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Exp Parasitol. 1992 Mar;74(2):134-42.

Plasmodium chabaudi: association of reversal of chloroquine resistance with increased accumulation of chloroquine in resistant parasites.

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Department of Medical Zoology, Osaka City University Medical School, Japan.


The effects of tricyclic antidepressants, desipramine and imipramine, and phenothiazines, chlorpromazine and trifluoperazine, on chloroquine (CQ)-resistant and CQ-sensitive lines of P. chabaudi were examined in vivo. In mice that received daily injections of these drugs the growth of CQ-resistant and CQ-sensitive parasites was unaffected or affected very slightly, if at all. A combination of CQ and each drug suppressed the growth of CQ-resistant parasites in a dose-dependent manner. In addition, in CQ-sensitive parasites each drug also increased the susceptibility to CQ. Measurements of CQ levels by high-performance liquid chromatography showed that CQ accumulated in sensitive parasites to more than twice the level in resistant parasites at 2 to 4 hr after an injection of CQ. Verapamil and desipramine substantially increased CQ levels in both CQ-resistant and CQ-sensitive parasites. These results suggest that not only Ca2+ antagonists but tricyclic antidepressants reverse CQ resistance in CQ-resistant parasites and enhance the inhibitory effect in sensitive parasites by increasing CQ levels in those parasites. The effects of Ca2+ antagonists, tricyclic antidepressants, and phenothiazines on a pyrimethamine-resistant line of P. chabaudi were also studied. None of the Ca2+ antagonists (verapamil, nicardipine, and diltiazem) affected the growth of the parasite in combination with 20 mg/kg pyrimethamine. Tricyclic antidepressants and phenothiazines suppressed pyrimethamine-resistant parasites to some extent. However, the extent of this suppression was less pronounced as compared with that of suppression of CQ resistance by the same drugs.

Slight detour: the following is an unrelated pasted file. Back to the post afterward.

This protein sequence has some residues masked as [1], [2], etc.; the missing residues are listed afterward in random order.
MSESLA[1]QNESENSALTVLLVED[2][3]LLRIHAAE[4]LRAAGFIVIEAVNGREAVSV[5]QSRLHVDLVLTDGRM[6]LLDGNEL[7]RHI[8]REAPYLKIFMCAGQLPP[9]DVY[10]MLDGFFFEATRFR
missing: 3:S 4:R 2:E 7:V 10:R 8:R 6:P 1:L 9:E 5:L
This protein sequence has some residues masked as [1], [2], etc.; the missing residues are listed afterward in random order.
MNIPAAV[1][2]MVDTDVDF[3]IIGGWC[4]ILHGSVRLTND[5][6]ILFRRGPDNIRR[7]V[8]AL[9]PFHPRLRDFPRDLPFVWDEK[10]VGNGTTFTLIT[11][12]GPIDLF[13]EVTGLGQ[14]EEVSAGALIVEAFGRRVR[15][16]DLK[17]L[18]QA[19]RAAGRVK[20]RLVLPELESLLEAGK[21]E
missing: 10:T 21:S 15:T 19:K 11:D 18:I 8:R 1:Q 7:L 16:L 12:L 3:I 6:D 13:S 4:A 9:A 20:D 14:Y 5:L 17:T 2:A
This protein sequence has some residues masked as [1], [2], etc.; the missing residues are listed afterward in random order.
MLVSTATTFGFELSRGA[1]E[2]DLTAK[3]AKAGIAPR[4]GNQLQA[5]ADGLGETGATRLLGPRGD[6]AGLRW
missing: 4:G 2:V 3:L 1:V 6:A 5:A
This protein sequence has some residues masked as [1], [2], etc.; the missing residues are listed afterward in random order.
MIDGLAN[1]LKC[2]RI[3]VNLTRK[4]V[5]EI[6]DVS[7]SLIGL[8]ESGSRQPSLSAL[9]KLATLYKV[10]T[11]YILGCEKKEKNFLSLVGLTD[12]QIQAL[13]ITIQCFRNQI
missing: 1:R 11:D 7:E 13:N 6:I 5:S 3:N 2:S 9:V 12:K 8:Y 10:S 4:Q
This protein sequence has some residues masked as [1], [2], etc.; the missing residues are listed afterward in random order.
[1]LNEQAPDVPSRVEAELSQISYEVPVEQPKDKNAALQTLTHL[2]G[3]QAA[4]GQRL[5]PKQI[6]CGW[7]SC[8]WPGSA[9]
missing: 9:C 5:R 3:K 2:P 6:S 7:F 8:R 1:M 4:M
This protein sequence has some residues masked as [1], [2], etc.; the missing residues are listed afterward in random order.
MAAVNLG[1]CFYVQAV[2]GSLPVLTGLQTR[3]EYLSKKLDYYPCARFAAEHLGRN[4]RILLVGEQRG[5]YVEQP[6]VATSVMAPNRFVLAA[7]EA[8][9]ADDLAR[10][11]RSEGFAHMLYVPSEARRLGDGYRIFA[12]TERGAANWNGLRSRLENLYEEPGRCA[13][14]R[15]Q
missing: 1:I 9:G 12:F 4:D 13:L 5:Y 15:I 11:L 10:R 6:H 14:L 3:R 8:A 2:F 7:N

[Indexed for MEDLINE]

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